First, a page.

The outsider in a Nostalgic group will identify with self statements of not “fitting in” because she is “weird” or she may feel “impatient.” She is butting up against the framework which she has already rejected (or maybe never engaged with in the first place). She is out of touch with the realities which inform their interactions, and may even find some of them to be repulsive. If she takes this moment to be arrogant, then she’s already missed the point. And that is, the Nostaligics are seeking comfort on their own terms. There is an ease in their interactions which, if you can swallow the frameworks they choose, gives a sort of consistency to reality that does not quite exist among the Creatives. Being weird all the time is actually quite stressful!
Qualifiers and Exceptions
I shouldn’t pretend there’s a clear delineation between Creatives and Nostalgics, though there is such a thing as only pretending to be the former. Many times the frameworks which the Nostalgics choose are based on getting “creative,” which is not the same. Though the Nostalgics may decide to really “get out there” and “try something new,” they will treat this style of Fun as an isolated activity. E.g. Let’s All Go Rock Climbing Guise!! Also, do not confuse an entire framework of “acting creative” for Creativity, such as friends who base their entire micro-culture on getting together to throw pots and Raku (they could be either Creative or Nostalgic).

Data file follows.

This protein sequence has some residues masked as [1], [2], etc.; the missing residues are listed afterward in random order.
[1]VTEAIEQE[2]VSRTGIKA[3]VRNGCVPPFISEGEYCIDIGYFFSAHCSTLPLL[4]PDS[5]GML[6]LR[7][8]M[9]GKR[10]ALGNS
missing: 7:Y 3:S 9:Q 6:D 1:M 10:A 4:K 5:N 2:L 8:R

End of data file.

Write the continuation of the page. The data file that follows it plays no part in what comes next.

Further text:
Of course, since people (me!) ricochet between various groups, they frequently experience both styles depending on the swing of the pendulum. People show up to a party and change its atmosphere (or disappear in some back bedroom). Entire groups go through changes together. I could even envision a group unit which modulates between Creative and Nostalgic modalities based on some regular change: day or night, sober or intoxicated, winter or summer.
Pushing a Group Around
With this understanding, could I feasibly push a Nostalgic group towards my preference for Creative? Like I said, I’ll see the “this is surreal” reaction if I do this. And while there is some fluidity between the two, in general they are based on competing assumptions about reality. If I try to reject a framework, the Nostalgics might feel like I’m attacking everything they hold to be good and true. Or just, like, you know, making it real tough to have a good time.
I’ve decided I’m going to push Creativity whenever I can, and when I cannot, treat whatever Nostalgic party I’m stuck in like an inside joke in my own greater pursuit of Fun. I also will be more patient during the Nostalgic moments (which build security) within typically more Creative groups.
And, always, a good Pimm’s cup will set the mood in any situation.